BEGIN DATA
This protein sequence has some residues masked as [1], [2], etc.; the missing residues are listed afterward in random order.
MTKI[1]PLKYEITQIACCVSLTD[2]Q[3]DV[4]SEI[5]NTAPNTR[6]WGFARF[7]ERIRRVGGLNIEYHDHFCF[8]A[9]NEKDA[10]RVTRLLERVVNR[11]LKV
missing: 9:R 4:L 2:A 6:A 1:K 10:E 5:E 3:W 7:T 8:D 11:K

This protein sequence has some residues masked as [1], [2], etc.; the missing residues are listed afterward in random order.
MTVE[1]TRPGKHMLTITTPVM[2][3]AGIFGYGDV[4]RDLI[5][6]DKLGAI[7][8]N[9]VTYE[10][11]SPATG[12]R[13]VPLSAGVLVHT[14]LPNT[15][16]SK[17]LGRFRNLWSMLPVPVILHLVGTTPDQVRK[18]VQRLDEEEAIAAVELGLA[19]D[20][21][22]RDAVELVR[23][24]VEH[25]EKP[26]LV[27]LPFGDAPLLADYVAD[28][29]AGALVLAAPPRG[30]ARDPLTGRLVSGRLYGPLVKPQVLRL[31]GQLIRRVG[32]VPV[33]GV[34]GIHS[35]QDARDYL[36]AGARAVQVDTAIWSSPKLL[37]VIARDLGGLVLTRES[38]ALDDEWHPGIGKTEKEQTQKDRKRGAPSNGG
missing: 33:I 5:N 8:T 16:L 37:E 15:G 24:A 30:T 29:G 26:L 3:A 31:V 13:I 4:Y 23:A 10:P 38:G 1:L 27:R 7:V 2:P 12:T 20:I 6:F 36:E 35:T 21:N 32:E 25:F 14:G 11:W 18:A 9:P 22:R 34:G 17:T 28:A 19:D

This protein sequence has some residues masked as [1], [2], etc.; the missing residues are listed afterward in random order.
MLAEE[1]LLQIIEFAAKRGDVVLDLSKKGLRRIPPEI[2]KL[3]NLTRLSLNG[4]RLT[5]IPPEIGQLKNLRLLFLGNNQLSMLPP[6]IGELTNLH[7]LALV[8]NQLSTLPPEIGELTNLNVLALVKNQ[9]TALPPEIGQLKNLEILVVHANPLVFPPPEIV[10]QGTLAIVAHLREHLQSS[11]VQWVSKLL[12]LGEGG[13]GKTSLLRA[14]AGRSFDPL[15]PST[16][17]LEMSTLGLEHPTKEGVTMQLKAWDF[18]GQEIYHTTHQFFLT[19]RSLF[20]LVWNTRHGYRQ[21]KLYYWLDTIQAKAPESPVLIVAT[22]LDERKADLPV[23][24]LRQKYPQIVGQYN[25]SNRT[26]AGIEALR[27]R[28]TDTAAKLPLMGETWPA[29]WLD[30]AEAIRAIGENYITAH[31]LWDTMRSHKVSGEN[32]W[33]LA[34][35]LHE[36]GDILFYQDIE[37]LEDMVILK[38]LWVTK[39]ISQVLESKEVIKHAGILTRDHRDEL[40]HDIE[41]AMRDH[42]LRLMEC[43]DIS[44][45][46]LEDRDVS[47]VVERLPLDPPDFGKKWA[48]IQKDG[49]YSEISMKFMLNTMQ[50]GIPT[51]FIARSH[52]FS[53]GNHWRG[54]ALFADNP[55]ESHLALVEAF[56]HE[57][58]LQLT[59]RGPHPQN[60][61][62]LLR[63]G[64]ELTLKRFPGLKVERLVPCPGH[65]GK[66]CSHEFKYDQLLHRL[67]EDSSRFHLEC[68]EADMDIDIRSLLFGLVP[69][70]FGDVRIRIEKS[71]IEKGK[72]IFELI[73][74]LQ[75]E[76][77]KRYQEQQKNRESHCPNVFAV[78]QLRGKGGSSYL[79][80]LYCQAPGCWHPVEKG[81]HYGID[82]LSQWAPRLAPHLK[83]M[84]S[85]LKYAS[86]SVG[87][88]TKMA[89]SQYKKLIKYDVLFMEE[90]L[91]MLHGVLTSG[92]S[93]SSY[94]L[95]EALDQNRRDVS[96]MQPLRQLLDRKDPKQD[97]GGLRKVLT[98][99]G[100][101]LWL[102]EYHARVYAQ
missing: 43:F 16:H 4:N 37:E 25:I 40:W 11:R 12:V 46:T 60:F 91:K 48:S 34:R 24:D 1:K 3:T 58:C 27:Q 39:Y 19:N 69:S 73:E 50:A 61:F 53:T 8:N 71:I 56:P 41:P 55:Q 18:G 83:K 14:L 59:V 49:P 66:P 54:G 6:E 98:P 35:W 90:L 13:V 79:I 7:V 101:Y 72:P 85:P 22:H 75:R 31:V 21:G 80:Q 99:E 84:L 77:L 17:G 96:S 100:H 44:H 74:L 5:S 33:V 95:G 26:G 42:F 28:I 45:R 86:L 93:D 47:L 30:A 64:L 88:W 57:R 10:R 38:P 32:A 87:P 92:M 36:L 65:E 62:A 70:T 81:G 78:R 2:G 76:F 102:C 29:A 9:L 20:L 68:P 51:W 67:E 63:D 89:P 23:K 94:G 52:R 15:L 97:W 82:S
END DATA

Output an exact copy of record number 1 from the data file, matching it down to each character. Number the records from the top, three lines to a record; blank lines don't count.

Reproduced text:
This protein sequence has some residues masked as [1], [2], etc.; the missing residues are listed afterward in random order.
MTKI[1]PLKYEITQIACCVSLTD[2]Q[3]DV[4]SEI[5]NTAPNTR[6]WGFARF[7]ERIRRVGGLNIEYHDHFCF[8]A[9]NEKDA[10]RVTRLLERVVNR[11]LKV
missing: 9:R 4:L 2:A 6:A 1:K 10:E 5:E 3:W 7:T 8:D 11:K